On a sunny day in late September, visitors to MICA’s Rosenberg Gallery lined up to meet one of Japan’s most popular contemporary illustrators, Yusuke Nakamura. To celebrate his debut art exhibition in the United States, Nakamura held a special lecture on artistic inspiration for aspiring creatives and fans alike. The event was part of this year’s Baltimore Japan Art Festival, hosted in part by Nippon Motion.
Over his 15 years as a professional illustrator, Yusuke Nakamura (中村佑介 Nakamura Yusūke) has worked on dozens of projects, creating pictures for book covers, postcards, calendars, and even candy packaging. Outside of Japan, he’s best known as the artist behind J-rock group Asian Kung-Fu Generation’s iconic album covers, and as a character designer for The Tatami Galaxy and The Night Is Short, Walk On Girl.
Before the lecture began, visitors were encouraged to explore the gallery space. A sampling of Nakamura’s illustrations hung about, all showcasing his signature touches of vibrant colors, clean lines, and playful imagery. But as Nakamura would explain in his talk, his work wasn’t always so whimsical.
Developing His Style
During his first years at Osaka University of Arts, Yusuke Nakamura struggled to form his own artistic identity. His early pieces were simplistic in terms of color and composition and usually featured young Japanese women, a nod to his main influences, Yumeji Takehisa and Seiichi Hayashi. Both artists specialized in creating bijin-ga (美人画), or pictures of beautiful women.
However, like any other trend, traditional bijin-ga had long gone out of style by Nakamura’s college enrollment. His plain girls and black-and-white palette were a far cry from what was popular among his peers. At the suggestion of his classmates, he decided to look elsewhere for inspiration.
In time, he came across the work of Norman Rockwell, the famous American painter. When he studied Rockwell’s pictures, Nakamura realized each one told a hidden story that couldn’t be seen in just a quick glance. Small details that seemed unimportant at first hinted at something bigger going on behind the scenes.
Nakamura was absolutely blown away. As a design student, he always thought strictly following the elements and principles of design were what made pictures great. But Rockwell’s work wasn’t powerful because of its technical achievements, but because of its striking approach to visual storytelling.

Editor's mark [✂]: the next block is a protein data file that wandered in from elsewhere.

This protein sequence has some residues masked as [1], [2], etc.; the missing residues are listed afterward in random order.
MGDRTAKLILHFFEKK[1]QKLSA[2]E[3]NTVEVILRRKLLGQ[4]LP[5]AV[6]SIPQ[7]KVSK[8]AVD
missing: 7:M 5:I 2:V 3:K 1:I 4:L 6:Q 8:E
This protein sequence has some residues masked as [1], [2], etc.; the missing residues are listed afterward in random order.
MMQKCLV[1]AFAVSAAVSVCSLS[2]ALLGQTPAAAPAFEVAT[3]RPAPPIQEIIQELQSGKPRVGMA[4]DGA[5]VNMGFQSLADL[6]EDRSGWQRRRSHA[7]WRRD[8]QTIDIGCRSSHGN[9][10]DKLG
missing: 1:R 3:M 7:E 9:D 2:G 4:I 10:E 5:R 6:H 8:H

Nakamura’s art went through a dramatic shift soon after. Taking cues from Rockwell, he brought new personality to his illustrations, pulling his subjects out of their static scenes and into more dynamic situations.
Gone too were the monochromatic color schemes, gradually replaced by bolder hues meant to evoke emotion. As Nakamura explained in his lecture, he’s a true believer in color psychology. Smart designers know how color choice influences both the feel of a picture and the person viewing it. By taking the time to study color theory, Nakamura added another emotional dimension to his artwork.
Other thematic elements quickly worked their way to become Nakamura’s hallmarks. His collaged use of organic and geometric shapes, particularly motifs taken from Japanese culture, can be found throughout his illustrations. Symbolism plays a part as well. Nakamura is fond of using animals to represent abstract ideas of people, places, or other things.
A Colorful Career
By the time Yusuke Nakamura finished college in 2000, he already had some commercial illustration work under his belt, mostly projects for student clubs and local events. His big break came in 2002 when up-and-coming musical groups Gentouki and Asian Kung-Fu Generation both tapped him to design album artwork for their CDs. Nakamura still collaborates with both bands to this day.
After his debut, things really got rolling. From 2005 to 2012, Nakamura worked as art director for Shogakukan’s Qui! La! La! literary magazine. His original character Kirara-chan, a charming idol-like girl, graced many of the publication’s covers during his tenure.
In 2010, anime film director Masaaki Yuasa approached Nakamura to design the lead characters for his upcoming series, The Tatami Galaxy. Inspired by Nakamura’s illustrations for the original Tomihiko Morimi novel, Yuasa felt the artist’s retro-cool style paired nicely with his own aesthetic vision for the show. The duo would later work together again for Yuasa’s feature film, The Night Is Short, Walk On Girl.
In between his larger projects, Yusuke Nakamura has worked on many other creative assignments. He’s illustrated textbooks for Japanese high school programs, designed packaging for sweets, including Lotte Choco Pies, and most recently partnered with Turner Color Works to produce a new line of acrylic gouache paints.
No matter the commission or client, Yusuke Nakamura makes sure his work stays true to his artistic vision. He currently dubs his style as “modern Japonism” — nostalgic imagery executed with a forward-thinking approach. His work is all about finding the balance between the new and the old. That’s why, among bright colors and intricate linework, you’ll almost always find elegant girls as his subjects, a throwback to his bijin-ga days.
As his lecture concluded, Yusuke Nakamura left the audience with a word of thanks and a final wish. Though this was his first gallery show outside of Japan, he doesn’t want it to be his last. He hopes that through his art, people all over the world will see a new side to modern Japanese culture.
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